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'Zone One' achieves believability in zombie genre
Review: In 'Zone One,' Whitehead summons surprising believability in chilling zombie tale
By The Associated Press

"Zone One" (Doubleday), by Colson Whitehead: The pop culture appetite for zombie fiction the last few years has been nearly as insatiable as the wretched creatures the stories portray, spawning TV ratings smashes like AMC's "The Walking Dead," best-selling books including "World War Z" and "Pride and Prejudice and Zombies," and successful cult flicks like "Zombieland" and "Shaun of the Dead."

That's enough variations on a pretty limited template (drooling undead masses wander post-apocalyptic landscape, yearning to eat living flesh) to suggest a question for Colson Whitehead, who tackles the zombie novel in "Zone One" after establishing himself previously as a writer of thoughtful, award-bait fiction. For a writer of his skill and intent, what could be left to say that's particularly interesting about these fictional creatures and the havoc they wreak?

Whitehead answers with a dark, chilling piece of speculation on the attempts of the survivors of a massive plague to reclaim lower Manhattan against the creatures that survivors have come to call "skels" for their withered, skeletonlike appearance. And while Whitehead offers some good scares and scenes of swift and compelling action, it's his deeper exploration of the human capacity for survival as well as his concise, often witty, portrayal of the everyday details of a zombie-fied world that really shine.

As "Zone One" begins, it's been a few years give or take since the events of what the survivors call "Last Night" ' the tipping point of the unexplained plague, the day when most survivors witnessed variations on a mass, collective horror: husbands killing wives, parents killing children, loved ones literally consuming each other. "The stories were the same, whether Last Night enveloped them on Long Island or in Lancaster or Louisville," Whitehead writes.

The Long Island story in question belongs to Mark Spitz ' you'll have to read the book to find out why he shares a name with the 1970s Olympic swimmer ' who, we learn via flashback, returned to his parents' suburban home from an Atlantic City weekend to find his mother feasting on his father in their bedroom. Like most other survivors, he immediately goes on the run, sleeping in trees, bunking down in a deserted toy store and making other ad hoc arrangements but never getting too comfortable. Occasionally he encounters fellow survivors as they struggle to achieve communal living arrangements in secluded farmhouses or gated mansions.

Mark Spitz is unremarkable in every way, "a thorough, inveterate B," Whitehead writes. But he shows a surprising knack for staying alive against the skel hordes, and after a few months or years on the run ' Whitehead is murky on the timeline ' Spitz falls in with the forces of a reemergent U.S. government, a self-dubbed "American Phoenix" based in Buffalo, N.Y., that's dispatching teams of Marines around the Eastern seaboard to mow down millions of the milling undead.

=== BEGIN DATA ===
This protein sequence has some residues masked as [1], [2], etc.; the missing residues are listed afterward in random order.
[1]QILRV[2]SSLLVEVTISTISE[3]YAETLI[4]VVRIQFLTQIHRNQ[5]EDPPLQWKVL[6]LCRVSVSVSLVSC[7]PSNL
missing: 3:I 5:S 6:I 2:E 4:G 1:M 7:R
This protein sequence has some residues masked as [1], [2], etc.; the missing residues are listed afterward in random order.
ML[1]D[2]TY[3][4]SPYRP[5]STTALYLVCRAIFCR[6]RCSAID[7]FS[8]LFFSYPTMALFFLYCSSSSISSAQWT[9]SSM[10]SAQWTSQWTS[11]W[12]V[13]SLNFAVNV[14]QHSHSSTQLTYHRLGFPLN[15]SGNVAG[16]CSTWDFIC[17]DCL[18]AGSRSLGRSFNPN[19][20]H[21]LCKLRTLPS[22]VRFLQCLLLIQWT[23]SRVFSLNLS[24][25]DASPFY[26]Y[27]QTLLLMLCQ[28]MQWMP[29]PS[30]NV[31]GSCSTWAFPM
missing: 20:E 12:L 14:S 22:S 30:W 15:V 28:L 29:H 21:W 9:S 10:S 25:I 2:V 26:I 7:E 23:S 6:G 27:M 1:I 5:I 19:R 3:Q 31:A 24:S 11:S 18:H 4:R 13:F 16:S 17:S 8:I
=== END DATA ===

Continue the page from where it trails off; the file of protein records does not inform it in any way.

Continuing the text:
Spitz is assigned to a team of "sweepers," civilian survivors armed with rifles who follow after the Marines to kill off lingering skels and down another zombie varietal ' the "stragglers," a tiny contingent of the undead who rather than staggering about remain frozen in place, creating horrible tableaus for all eternity. After distinguishing himself in a team clearing off interstate freeways in Connecticut, Spitz is reassigned to help secure a cordoned-off portion of lower Manhattan that the new government hopes to reclaim for human habitation ' the Zone One of the title.

As a younger man, Mark Spitz longed to live in New York City, and Whitehead has some satirical fun contrasting the city's one-time desirability with its present awful shambles. As Spitz and his sweeper team comb apartment buildings and parking ramps for skels and stragglers, Whitehead flashes back to show how Spitz stayed alive after Last Night ' and builds a convincing basis for the protagonist's skepticism in the face of what appears to be new hope of a resurgent humanity.

Whitehead writes with a sharp, descriptive power, reeling off one pithy observation after the next in a way that invests this post-apocalyptic world with a surprisingly tactile presence. His sentences carry a gruesome zing, as when he imagines the demographics of a zombie hoard marching up Broadway: "the dead things still proudly indicating ... the tribes to which they had belonged, in gray pinstriped suits, classic rock T-shirts, cowboy boots, dashikis, striped cashmere cardigans, fringed suede vests, plush jogging suits. What they had died in."

By starting with an unreal scenario and summoning a surprising degree of believability, Whitehead puts his readers right there amid the horror, imagining: What would I do if something like this actually happened? That's the sort of thinking that really can give you nightmares.



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